After months of reminiscing of beach days and gorgeous holiday food, my opportunity finally came with a perfectly timed trip to Mallorca. Daydreams of paella and tapas would soon become a reality as I soak up the gorgeous Mallorcan sun whilst sipping on a glass of sangria. However, my family are really into their cooking, so I had not been short changed when it came to consistently stunning meals and this begged the question; do you really need to visit these places to be able to indulge in the foreign culinary experience? My mum’s paella is nothing short of mouth-watering and my brother’s ability to whip up a few tapas dishes is unrivalled. Will the Mallorcan food be worth the price tag? In light of this profound question, my holiday goal was swiftly hit with a reverse from relaxation, to work. I was forced to sample as much of the local cuisine as I possibly could… in the name of journalism.

It didn’t take me long to realise how good the food was in Port Andratx. I had been craving fresh fish and the plentiful supply did not disappoint. Delectable sea bass, turbot, scallops and mussels were in abundance and the taste was divine. After spending months in a land locked county, the island paradise proves the importance of the Mediterranean coastline when it comes to the pescatarian experience. I absolutely love fish so this was one point to Mallorca and nil to home cooking.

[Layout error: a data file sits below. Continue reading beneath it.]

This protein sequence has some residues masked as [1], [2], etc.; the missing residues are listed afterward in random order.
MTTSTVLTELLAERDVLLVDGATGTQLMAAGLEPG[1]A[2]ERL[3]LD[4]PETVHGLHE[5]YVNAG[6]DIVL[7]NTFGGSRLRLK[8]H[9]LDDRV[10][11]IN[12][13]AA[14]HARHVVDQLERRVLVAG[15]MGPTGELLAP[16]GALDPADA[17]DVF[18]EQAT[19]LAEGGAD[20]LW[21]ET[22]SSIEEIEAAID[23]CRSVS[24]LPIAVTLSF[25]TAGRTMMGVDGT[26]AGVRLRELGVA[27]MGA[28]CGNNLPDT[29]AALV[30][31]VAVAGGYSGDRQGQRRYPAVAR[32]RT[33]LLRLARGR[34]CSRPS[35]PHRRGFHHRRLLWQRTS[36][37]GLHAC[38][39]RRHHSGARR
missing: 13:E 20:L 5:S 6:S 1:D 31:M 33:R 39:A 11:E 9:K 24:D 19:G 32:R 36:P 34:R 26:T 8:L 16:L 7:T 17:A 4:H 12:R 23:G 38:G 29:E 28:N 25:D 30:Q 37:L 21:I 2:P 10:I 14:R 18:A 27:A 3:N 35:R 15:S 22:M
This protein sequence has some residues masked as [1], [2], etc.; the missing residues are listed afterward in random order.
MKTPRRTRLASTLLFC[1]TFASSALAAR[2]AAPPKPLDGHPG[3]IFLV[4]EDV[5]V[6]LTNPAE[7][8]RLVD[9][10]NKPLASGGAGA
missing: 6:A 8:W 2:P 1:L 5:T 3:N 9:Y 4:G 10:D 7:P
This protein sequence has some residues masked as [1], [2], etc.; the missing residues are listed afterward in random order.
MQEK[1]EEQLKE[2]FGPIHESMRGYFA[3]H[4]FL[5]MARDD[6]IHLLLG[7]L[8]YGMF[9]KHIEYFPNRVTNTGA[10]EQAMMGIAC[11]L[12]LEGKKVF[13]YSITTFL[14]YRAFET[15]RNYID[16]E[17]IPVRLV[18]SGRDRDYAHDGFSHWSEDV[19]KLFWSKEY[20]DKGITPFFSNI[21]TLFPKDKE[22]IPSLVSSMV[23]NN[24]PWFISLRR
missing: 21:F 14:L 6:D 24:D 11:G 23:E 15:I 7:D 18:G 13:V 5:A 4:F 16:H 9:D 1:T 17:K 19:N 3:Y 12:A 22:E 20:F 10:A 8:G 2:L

The tapas experience was equally exciting. Although I can create my own patatas bravas and locate a Padron pepper, it does not compare to the grandeur of a tapas metre filled with tiny bites of loveliness. Furthermore, the food combinations were unique and paid a compliment to the abilities of a truly talented Spanish chef. Perhaps I won’t be able to satisfy my pallet with my botch jobs anymore… On the other hand, although we had beautiful tapas in Port Andratx, a lesser, more disappointing experience was had at a more touristy hotspot in Palma. The quality of the food was incomparable and, after indulging in so many great meals, a real low point in my foodie journey. I was then faced with questions concerning the whole concept of eating abroad. Overall, I don’t believe one bad experience should taint the whole holiday or be grouped together with all the other amazing meals. The beautiful tapas metre we had was good enough to pardon the Palma tapas and I would be reluctant to give this point to home cooking. The moral of the story would simply be: read a few reviews before you rush into the closest restaurant.